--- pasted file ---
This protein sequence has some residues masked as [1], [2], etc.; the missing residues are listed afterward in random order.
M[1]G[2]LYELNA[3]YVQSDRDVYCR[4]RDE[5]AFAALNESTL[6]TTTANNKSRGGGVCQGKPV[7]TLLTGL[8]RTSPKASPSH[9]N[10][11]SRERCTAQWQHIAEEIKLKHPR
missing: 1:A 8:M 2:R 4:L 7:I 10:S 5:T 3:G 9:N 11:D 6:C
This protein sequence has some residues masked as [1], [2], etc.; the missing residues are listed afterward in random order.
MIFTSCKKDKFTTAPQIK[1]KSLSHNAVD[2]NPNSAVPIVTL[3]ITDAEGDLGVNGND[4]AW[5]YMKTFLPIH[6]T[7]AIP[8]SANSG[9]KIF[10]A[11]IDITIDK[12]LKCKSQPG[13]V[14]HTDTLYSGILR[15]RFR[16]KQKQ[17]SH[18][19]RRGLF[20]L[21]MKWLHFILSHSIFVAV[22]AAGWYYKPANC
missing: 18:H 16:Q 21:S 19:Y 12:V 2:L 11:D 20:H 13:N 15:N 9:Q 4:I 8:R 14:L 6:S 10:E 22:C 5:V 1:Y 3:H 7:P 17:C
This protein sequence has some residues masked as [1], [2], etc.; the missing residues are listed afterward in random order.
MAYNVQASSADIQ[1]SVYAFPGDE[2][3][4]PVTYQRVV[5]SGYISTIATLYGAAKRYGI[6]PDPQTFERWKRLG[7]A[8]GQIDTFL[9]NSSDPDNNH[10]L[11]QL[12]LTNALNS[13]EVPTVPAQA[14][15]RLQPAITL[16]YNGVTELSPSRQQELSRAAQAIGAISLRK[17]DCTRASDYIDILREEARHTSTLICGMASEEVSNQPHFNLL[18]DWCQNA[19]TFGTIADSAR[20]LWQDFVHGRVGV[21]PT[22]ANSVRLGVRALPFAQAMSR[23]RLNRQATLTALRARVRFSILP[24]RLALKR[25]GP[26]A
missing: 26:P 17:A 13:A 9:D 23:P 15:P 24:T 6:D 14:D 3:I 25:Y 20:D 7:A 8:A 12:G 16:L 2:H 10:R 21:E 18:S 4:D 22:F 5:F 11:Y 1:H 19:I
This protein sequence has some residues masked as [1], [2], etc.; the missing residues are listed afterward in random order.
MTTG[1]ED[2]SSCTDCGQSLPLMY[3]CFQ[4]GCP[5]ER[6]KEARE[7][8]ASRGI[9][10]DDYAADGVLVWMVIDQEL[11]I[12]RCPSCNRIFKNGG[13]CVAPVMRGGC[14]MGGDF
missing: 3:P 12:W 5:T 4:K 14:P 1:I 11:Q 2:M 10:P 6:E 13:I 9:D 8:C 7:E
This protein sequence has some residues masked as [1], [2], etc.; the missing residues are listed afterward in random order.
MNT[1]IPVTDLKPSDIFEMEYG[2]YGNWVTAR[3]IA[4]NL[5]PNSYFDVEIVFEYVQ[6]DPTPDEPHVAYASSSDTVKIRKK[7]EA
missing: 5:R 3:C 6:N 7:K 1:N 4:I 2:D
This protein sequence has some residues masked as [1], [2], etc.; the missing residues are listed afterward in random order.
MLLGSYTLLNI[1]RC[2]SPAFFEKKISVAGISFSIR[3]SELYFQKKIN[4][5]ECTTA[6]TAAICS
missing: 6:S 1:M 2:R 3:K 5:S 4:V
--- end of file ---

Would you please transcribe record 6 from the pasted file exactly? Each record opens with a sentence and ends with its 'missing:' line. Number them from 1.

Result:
This protein sequence has some residues masked as [1], [2], etc.; the missing residues are listed afterward in random order.
MLLGSYTLLNI[1]RC[2]SPAFFEKKISVAGISFSIR[3]SELYFQKKIN[4][5]ECTTA[6]TAAICS
missing: 6:S 1:M 2:R 3:K 5:S 4:V